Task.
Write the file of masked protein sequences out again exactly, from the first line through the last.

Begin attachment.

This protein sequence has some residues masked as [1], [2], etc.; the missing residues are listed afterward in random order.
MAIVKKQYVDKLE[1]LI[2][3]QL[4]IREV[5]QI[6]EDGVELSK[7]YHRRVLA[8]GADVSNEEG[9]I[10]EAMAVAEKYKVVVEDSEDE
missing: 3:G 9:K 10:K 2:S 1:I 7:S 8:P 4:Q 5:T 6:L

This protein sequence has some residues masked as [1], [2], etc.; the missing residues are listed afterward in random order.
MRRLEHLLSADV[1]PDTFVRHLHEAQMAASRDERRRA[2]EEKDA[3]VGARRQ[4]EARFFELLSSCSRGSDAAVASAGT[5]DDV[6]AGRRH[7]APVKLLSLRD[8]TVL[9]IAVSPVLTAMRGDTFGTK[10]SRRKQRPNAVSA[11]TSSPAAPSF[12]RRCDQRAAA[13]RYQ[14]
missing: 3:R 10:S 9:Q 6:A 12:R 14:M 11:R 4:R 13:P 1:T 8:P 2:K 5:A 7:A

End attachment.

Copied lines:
This protein sequence has some residues masked as [1], [2], etc.; the missing residues are listed afterward in random order.
MAIVKKQYVDKLE[1]LI[2][3]QL[4]IREV[5]QI[6]EDGVELSK[7]YHRRVLA[8]GADVSNEEG[9]I[10]EAMAVAEKYKVVVEDSEDE
missing: 3:G 9:K 10:K 2:S 1:I 7:S 8:P 4:Q 5:T 6:L

This protein sequence has some residues masked as [1], [2], etc.; the missing residues are listed afterward in random order.
MRRLEHLLSADV[1]PDTFVRHLHEAQMAASRDERRRA[2]EEKDA[3]VGARRQ[4]EARFFELLSSCSRGSDAAVASAGT[5]DDV[6]AGRRH[7]APVKLLSLRD[8]TVL[9]IAVSPVLTAMRGDTFGTK[10]SRRKQRPNAVSA[11]TSSPAAPSF[12]RRCDQRAAA[13]RYQ[14]
missing: 3:R 10:S 9:Q 6:A 12:R 14:M 11:R 4:R 13:P 1:T 8:P 2:K 5:A 7:A